How Adult Camp Transformed My Relationship to Friendship.

Image descrption: five women sit around a square fire pit toasting marshmallows. Photo by Madison Short for APW.

Last summer, I went back to camp. It had been almost twenty years since I rounded that last hairpin turn with my parents to sleep-away camp; this time, I was standing at the Kiss and Ride pickup with fifty other women, waiting on our bus to take us up the mountain. I recognized our fearless leaders from their photos on the website — bubbly, red-headed Manya on the phone, trying to figure out where the heck the bus was; ethereal and friendly Leah, the camp witch; polished and serious Rachel and several others.

Almost an hour passed — and then a yellow school bus rounded the corner of the Kiss and Ride. A vibrant woman with long, red nails cranked open the door and told us to hurry up! As we were loading suitcases and campers on board the bus, she proceeded to regale us with the information that our original bus had disappeared with its bus driver — the company thought he had stolen it! I was thankful, at least, that hadn’t happened while we were on the bus. And with that, we were off, and I was left to my musings.

This was a huge feminist conference I was attending — 100 women and non-binary people in the woods for a weekend. I hadn’t been away from my partner, my comfy bed, and definitely not away from functional cell-phone service since I’d gone to camp as a high schooler. What was ahead of me was similar to the professional conferences and retreats I’d attended over the last few years, minus the requirements: I didn’t have to attend anything that didn’t call to me, and I was allowed plenty of freedom just to rest. And I would need that, as an East Coast resident spending a weekend on the West Coast, thanks to jet lag. I was up with the sun every day, but it meant that I had to crawl in bed and sleep long before any of my cabinmates did. This camp was entirely different in a few ways — besides being all women and non-binary people — there was even a group moon howl led by our camp witch to close out the last night.

It made a huge impact for me — and, I learned later, for other disabled people in the group — that the first thing I did when I learned about this opportunity was ask about accessibility, specifically requesting interpreters. My seemingly simple ask had created space for other disabled folks to feel comfortable asking for accommodations, too. We had a cabin that was fully accessible for mobility disabilities, an extra fridge for people with dietary restrictions, a pumping room for the new mothers in the group, and more. I think my willingness to tackle that hurdle head-on also helped people feel more confident talking to me about disability — and at all. At least they had something to go on.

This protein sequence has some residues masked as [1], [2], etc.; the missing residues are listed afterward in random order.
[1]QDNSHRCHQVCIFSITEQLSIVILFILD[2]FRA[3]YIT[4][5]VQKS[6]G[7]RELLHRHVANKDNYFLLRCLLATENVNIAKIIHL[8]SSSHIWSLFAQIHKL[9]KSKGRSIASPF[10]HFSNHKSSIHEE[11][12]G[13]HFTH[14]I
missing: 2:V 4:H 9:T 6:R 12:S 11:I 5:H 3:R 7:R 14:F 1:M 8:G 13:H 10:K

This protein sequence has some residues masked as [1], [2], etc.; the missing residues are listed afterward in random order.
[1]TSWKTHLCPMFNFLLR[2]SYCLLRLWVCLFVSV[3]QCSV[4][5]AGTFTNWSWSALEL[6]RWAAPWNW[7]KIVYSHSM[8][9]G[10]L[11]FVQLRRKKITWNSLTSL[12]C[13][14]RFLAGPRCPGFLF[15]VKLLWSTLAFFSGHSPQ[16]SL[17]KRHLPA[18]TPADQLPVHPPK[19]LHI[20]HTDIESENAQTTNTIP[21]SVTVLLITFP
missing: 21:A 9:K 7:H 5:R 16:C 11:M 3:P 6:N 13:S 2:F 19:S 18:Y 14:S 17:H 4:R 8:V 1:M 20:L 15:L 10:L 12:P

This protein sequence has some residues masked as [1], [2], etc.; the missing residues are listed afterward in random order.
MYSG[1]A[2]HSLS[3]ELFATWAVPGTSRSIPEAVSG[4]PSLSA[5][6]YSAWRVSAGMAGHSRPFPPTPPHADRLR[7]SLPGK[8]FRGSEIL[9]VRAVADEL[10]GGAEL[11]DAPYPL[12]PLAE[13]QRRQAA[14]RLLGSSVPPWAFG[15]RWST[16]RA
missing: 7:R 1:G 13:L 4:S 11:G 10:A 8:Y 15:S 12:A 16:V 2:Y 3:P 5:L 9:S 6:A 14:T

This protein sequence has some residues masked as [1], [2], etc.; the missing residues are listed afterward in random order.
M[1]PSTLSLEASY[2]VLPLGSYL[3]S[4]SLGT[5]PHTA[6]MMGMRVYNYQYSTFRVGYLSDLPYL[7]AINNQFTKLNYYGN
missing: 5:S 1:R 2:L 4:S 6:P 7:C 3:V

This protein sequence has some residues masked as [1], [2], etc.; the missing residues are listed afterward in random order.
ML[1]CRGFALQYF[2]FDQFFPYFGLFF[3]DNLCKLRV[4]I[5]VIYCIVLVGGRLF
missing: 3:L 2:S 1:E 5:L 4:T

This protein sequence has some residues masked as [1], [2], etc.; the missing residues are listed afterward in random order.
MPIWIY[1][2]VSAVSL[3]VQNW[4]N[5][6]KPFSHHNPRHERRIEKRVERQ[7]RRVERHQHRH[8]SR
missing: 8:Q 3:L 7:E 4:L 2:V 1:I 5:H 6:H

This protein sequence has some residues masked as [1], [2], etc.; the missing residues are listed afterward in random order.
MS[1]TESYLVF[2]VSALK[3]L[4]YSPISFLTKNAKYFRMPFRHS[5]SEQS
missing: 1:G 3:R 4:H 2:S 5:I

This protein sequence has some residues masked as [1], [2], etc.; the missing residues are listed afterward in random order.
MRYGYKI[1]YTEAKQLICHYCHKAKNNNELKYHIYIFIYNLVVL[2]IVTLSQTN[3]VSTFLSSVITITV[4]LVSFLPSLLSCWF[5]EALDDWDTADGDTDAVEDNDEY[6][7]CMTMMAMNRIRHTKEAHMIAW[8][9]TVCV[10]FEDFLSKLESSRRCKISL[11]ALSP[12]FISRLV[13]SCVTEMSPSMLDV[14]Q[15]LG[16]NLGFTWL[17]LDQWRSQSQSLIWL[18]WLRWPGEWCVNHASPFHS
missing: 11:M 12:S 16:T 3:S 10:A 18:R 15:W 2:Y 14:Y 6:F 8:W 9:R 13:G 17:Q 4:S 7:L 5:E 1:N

When we finally disembarked, we discovered another giant hill — this one literal — we had to climb to get to registration. Up the hill we went, everyone else talking the whole way. I was in my own little world, trying to avoid tripping on a rock or my own feet, thanks to the dyspraxia that I deal with. When we finally arrived at the check-in, with no injuries sustained, I was immediately recognized, and the interpreter (the first one of three for the weekend) was introduced to me. I can’t even imagine what kind of screening the camp had gone through to find the interpreters — because all three were perfect for this event: They were outdoorsy, fun, kind, feminist, and they clearly supported my rights as a Deaf person to be the expert on my community and language in this setting. This would set the stage for friendships that would blossom beyond the weekend, not in spite of my disability, but because my activism opened up dialogue and shared opportunities to support each other.

The community that came together for this camp had existed previously in a virtual medium — namely, online in the comments section of a wedding and relationships website. For me, writing back and forth in comments and on message boards tends to allow me to be more authentically myself — and authentically exist as a disabled person — because writing is a medium that I do well. This translated in a smooth way to real-life interactions because all of my access needs were already addressed in my writings, and the people who had conversed with me there felt more comfortable asking direct questions. After camp, this translated to a group and online community where I could freely talk about accessibility and ableism — — and even when many of the members of the group had never even heard the terms or encountered the barriers, they believed me, uplifted me, and took my message to heart.